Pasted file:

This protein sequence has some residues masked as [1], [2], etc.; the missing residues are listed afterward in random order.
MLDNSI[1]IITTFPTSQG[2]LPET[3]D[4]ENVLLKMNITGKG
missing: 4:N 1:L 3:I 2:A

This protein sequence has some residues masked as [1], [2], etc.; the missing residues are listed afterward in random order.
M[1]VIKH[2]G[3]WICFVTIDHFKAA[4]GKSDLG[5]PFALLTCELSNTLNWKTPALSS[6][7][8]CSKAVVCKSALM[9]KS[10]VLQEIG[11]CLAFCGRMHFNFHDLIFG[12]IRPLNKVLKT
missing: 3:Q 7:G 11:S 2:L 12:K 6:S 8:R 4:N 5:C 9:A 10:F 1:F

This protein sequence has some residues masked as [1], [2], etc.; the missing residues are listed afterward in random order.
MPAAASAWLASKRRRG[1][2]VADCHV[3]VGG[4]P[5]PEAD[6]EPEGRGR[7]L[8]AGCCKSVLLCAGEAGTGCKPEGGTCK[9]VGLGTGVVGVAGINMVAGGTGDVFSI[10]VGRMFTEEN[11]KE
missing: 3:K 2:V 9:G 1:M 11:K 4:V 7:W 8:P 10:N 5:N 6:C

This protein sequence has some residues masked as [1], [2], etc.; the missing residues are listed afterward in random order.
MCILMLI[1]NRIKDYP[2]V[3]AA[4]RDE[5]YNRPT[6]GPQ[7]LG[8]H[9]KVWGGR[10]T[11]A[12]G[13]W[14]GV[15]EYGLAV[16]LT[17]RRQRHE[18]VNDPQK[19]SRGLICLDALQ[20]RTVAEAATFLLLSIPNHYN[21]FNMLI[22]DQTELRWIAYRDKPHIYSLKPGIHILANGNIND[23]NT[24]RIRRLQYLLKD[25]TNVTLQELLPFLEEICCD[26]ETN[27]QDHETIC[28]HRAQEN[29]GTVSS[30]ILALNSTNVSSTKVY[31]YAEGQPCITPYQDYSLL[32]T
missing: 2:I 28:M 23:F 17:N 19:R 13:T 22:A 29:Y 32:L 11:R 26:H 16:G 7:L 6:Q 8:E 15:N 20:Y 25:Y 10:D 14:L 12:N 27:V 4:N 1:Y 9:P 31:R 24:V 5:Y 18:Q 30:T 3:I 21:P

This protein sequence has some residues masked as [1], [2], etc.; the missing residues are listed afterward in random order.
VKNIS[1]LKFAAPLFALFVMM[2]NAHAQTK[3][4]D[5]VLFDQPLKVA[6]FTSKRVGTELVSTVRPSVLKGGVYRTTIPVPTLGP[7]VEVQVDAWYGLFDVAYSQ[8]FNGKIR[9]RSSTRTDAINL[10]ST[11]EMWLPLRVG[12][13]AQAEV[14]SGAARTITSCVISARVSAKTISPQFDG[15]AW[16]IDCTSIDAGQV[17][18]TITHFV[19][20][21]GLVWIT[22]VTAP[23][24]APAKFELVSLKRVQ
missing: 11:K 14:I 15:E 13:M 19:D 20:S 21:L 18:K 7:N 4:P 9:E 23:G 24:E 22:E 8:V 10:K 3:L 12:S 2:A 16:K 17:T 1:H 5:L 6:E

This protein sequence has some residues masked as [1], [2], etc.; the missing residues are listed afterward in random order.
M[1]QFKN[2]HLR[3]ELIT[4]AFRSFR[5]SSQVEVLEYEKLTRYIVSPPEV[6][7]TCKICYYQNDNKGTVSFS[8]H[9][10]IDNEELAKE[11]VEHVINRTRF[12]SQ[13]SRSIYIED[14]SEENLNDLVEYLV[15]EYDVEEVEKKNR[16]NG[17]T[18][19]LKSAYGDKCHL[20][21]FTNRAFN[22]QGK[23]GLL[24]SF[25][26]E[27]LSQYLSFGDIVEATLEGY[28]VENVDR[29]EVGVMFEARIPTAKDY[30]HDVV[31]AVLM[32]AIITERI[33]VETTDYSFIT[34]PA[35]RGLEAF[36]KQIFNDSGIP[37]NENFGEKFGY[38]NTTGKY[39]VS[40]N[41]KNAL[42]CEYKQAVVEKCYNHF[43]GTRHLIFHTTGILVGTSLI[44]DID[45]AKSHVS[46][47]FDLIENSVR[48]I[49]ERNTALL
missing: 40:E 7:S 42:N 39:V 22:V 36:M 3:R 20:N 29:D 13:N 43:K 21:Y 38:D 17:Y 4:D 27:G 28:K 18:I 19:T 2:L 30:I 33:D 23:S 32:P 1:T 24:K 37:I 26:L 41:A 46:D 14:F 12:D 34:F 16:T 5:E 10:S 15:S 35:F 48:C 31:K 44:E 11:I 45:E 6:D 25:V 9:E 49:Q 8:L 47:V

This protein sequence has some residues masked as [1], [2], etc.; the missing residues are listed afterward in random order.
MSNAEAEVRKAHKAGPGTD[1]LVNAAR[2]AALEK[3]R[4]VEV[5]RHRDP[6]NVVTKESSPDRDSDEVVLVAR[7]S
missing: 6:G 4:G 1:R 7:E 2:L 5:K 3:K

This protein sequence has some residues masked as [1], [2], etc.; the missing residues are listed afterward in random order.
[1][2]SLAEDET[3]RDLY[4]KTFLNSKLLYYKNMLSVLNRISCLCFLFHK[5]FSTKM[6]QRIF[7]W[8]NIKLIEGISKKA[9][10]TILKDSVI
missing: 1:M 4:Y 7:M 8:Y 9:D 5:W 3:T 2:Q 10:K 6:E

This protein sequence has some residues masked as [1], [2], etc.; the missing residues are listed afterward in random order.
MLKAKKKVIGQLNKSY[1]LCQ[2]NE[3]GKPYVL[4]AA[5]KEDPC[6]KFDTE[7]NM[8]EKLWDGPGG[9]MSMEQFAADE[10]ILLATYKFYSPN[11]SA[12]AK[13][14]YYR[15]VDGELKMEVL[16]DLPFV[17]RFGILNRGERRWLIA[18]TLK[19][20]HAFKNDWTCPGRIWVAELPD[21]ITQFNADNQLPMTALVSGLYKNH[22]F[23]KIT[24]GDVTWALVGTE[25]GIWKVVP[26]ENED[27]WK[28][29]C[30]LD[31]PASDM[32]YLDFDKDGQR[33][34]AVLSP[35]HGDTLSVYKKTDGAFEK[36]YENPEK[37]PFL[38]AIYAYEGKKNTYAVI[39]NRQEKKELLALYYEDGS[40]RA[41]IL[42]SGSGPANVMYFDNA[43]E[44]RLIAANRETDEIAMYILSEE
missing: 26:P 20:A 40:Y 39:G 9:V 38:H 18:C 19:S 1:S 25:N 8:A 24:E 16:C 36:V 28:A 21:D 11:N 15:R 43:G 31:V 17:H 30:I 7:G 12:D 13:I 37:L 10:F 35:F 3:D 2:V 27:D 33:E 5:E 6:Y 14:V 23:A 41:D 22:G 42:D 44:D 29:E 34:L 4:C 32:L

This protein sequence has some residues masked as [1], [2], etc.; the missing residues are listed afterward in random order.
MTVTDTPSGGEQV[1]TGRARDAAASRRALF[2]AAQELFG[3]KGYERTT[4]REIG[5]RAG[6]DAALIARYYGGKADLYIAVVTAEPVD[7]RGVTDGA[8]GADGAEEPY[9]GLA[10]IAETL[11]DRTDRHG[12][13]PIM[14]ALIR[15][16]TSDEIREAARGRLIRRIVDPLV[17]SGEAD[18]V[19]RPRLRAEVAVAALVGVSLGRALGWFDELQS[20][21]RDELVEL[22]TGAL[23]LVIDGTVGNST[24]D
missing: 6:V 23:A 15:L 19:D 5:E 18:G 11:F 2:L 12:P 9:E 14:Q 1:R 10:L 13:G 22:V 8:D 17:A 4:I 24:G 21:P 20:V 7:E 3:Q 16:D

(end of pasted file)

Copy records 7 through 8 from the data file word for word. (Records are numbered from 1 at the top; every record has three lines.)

This protein sequence has some residues masked as [1], [2], etc.; the missing residues are listed afterward in random order.
MSNAEAEVRKAHKAGPGTD[1]LVNAAR[2]AALEK[3]R[4]VEV[5]RHRDP[6]NVVTKESSPDRDSDEVVLVAR[7]S
missing: 6:G 4:G 1:R 7:E 2:L 5:K 3:K

This protein sequence has some residues masked as [1], [2], etc.; the missing residues are listed afterward in random order.
[1][2]SLAEDET[3]RDLY[4]KTFLNSKLLYYKNMLSVLNRISCLCFLFHK[5]FSTKM[6]QRIF[7]W[8]NIKLIEGISKKA[9][10]TILKDSVI
missing: 1:M 4:Y 7:M 8:Y 9:D 5:W 3:T 2:Q 10:K 6:E